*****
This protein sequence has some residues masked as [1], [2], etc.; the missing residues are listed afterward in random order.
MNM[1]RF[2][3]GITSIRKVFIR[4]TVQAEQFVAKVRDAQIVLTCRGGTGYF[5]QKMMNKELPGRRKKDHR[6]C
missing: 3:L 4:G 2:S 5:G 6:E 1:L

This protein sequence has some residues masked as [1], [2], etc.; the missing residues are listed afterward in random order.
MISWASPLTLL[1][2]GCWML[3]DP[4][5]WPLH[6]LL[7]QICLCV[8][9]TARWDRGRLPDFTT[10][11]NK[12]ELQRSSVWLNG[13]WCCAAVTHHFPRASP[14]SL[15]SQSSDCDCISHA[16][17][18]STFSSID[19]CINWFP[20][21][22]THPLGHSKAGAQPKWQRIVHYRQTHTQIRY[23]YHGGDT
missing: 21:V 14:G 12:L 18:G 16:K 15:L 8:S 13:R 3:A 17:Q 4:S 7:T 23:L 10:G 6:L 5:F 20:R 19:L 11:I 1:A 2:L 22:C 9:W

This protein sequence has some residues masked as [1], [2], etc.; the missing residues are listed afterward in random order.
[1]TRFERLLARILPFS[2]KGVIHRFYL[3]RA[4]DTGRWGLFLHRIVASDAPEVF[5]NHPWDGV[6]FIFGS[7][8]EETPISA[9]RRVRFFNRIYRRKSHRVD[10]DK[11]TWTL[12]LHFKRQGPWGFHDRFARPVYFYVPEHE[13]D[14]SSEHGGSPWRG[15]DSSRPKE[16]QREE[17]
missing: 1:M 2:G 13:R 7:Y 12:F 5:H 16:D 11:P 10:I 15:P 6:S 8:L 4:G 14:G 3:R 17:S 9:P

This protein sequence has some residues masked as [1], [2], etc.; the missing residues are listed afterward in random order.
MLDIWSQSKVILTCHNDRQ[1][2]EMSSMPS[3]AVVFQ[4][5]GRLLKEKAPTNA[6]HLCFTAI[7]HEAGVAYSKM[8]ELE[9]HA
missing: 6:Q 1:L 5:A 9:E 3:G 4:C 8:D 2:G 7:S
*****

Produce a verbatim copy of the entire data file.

This protein sequence has some residues masked as [1], [2], etc.; the missing residues are listed afterward in random order.
MNM[1]RF[2][3]GITSIRKVFIR[4]TVQAEQFVAKVRDAQIVLTCRGGTGYF[5]QKMMNKELPGRRKKDHR[6]C
missing: 3:L 4:G 2:S 5:G 6:E 1:L

This protein sequence has some residues masked as [1], [2], etc.; the missing residues are listed afterward in random order.
MISWASPLTLL[1][2]GCWML[3]DP[4][5]WPLH[6]LL[7]QICLCV[8][9]TARWDRGRLPDFTT[10][11]NK[12]ELQRSSVWLNG[13]WCCAAVTHHFPRASP[14]SL[15]SQSSDCDCISHA[16][17][18]STFSSID[19]CINWFP[20][21][22]THPLGHSKAGAQPKWQRIVHYRQTHTQIRY[23]YHGGDT
missing: 21:V 14:G 12:L 18:G 16:K 15:L 8:S 13:R 3:A 17:Q 4:S 7:T 23:L 10:G 6:L 5:F 20:R 19:L 11:I 1:A 2:L 22:C 9:W

This protein sequence has some residues masked as [1], [2], etc.; the missing residues are listed afterward in random order.
[1]TRFERLLARILPFS[2]KGVIHRFYL[3]RA[4]DTGRWGLFLHRIVASDAPEVF[5]NHPWDGV[6]FIFGS[7][8]EETPISA[9]RRVRFFNRIYRRKSHRVD[10]DK[11]TWTL[12]LHFKRQGPWGFHDRFARPVYFYVPEHE[13]D[14]SSEHGGSPWRG[15]DSSRPKE[16]QREE[17]
missing: 1:M 2:G 13:R 7:Y 12:F 5:H 16:D 11:P 10:I 15:P 6:S 8:L 4:G 14:G 3:R 17:S 9:P

This protein sequence has some residues masked as [1], [2], etc.; the missing residues are listed afterward in random order.
MLDIWSQSKVILTCHNDRQ[1][2]EMSSMPS[3]AVVFQ[4][5]GRLLKEKAPTNA[6]HLCFTAI[7]HEAGVAYSKM[8]ELE[9]HA
missing: 6:Q 1:L 5:A 9:E 3:G 4:C 8:D 2:G 7:S